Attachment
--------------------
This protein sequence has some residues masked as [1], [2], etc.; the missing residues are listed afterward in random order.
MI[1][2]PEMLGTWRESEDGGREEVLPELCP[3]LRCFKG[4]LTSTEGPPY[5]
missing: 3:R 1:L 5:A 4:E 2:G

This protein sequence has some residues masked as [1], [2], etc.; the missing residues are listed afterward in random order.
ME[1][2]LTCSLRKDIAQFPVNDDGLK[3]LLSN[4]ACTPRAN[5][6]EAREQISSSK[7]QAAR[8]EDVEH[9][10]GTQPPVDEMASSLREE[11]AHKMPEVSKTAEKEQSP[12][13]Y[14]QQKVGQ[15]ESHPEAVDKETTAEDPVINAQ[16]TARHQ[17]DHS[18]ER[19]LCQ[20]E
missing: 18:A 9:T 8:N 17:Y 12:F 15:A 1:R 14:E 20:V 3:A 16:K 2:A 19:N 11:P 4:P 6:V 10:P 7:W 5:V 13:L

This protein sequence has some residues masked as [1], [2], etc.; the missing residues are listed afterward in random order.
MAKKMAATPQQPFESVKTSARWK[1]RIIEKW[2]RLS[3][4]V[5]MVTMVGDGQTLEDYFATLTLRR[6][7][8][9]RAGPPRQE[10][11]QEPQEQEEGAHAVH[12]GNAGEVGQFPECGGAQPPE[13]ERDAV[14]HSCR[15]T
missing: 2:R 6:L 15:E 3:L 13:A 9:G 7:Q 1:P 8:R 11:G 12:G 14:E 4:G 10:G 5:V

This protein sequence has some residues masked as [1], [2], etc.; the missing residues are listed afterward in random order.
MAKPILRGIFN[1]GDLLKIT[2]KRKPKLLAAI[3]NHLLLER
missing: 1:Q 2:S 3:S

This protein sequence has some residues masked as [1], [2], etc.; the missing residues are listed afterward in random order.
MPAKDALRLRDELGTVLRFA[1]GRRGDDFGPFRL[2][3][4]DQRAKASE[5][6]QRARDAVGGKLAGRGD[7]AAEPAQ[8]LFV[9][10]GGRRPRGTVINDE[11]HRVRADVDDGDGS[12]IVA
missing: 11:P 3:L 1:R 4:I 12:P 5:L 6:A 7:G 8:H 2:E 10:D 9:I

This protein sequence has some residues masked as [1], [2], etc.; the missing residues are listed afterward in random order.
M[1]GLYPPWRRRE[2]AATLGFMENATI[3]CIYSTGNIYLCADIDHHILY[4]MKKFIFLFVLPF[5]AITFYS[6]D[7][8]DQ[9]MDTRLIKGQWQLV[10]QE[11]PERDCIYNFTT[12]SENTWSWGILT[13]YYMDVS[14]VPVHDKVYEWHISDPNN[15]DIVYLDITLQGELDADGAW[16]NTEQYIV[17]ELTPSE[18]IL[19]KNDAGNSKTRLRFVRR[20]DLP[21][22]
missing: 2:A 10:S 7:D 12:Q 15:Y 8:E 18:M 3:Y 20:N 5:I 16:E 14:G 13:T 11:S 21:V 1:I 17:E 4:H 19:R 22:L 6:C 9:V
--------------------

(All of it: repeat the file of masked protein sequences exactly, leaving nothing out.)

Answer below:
This protein sequence has some residues masked as [1], [2], etc.; the missing residues are listed afterward in random order.
MI[1][2]PEMLGTWRESEDGGREEVLPELCP[3]LRCFKG[4]LTSTEGPPY[5]
missing: 3:R 1:L 5:A 4:E 2:G

This protein sequence has some residues masked as [1], [2], etc.; the missing residues are listed afterward in random order.
ME[1][2]LTCSLRKDIAQFPVNDDGLK[3]LLSN[4]ACTPRAN[5][6]EAREQISSSK[7]QAAR[8]EDVEH[9][10]GTQPPVDEMASSLREE[11]AHKMPEVSKTAEKEQSP[12][13]Y[14]QQKVGQ[15]ESHPEAVDKETTAEDPVINAQ[16]TARHQ[17]DHS[18]ER[19]LCQ[20]E
missing: 18:A 9:T 8:N 17:Y 12:F 15:A 1:R 14:E 20:V 3:A 16:K 2:A 19:N 11:P 4:P 6:V 10:P 7:W 5:V 13:L

This protein sequence has some residues masked as [1], [2], etc.; the missing residues are listed afterward in random order.
MAKKMAATPQQPFESVKTSARWK[1]RIIEKW[2]RLS[3][4]V[5]MVTMVGDGQTLEDYFATLTLRR[6][7][8][9]RAGPPRQE[10][11]QEPQEQEEGAHAVH[12]GNAGEVGQFPECGGAQPPE[13]ERDAV[14]HSCR[15]T
missing: 2:R 6:L 15:E 3:L 13:A 9:G 7:Q 1:P 8:R 11:G 12:G 14:E 4:G 10:G 5:V

This protein sequence has some residues masked as [1], [2], etc.; the missing residues are listed afterward in random order.
MAKPILRGIFN[1]GDLLKIT[2]KRKPKLLAAI[3]NHLLLER
missing: 1:Q 2:S 3:S

This protein sequence has some residues masked as [1], [2], etc.; the missing residues are listed afterward in random order.
MPAKDALRLRDELGTVLRFA[1]GRRGDDFGPFRL[2][3][4]DQRAKASE[5][6]QRARDAVGGKLAGRGD[7]AAEPAQ[8]LFV[9][10]GGRRPRGTVINDE[11]HRVRADVDDGDGS[12]IVA
missing: 11:P 3:L 1:R 4:I 12:P 5:L 6:A 7:G 8:H 2:E 10:D 9:I

This protein sequence has some residues masked as [1], [2], etc.; the missing residues are listed afterward in random order.
M[1]GLYPPWRRRE[2]AATLGFMENATI[3]CIYSTGNIYLCADIDHHILY[4]MKKFIFLFVLPF[5]AITFYS[6]D[7][8]DQ[9]MDTRLIKGQWQLV[10]QE[11]PERDCIYNFTT[12]SENTWSWGILT[13]YYMDVS[14]VPVHDKVYEWHISDPNN[15]DIVYLDITLQGELDADGAW[16]NTEQYIV[17]ELTPSE[18]IL[19]KNDAGNSKTRLRFVRR[20]DLP[21][22]
missing: 2:A 10:S 7:D 12:Q 15:Y 8:E 18:M 3:Y 20:N 5:I 16:E 14:G 13:T 11:S 21:V 1:I 17:E 4:H 19:R 22:L 6:C 9:V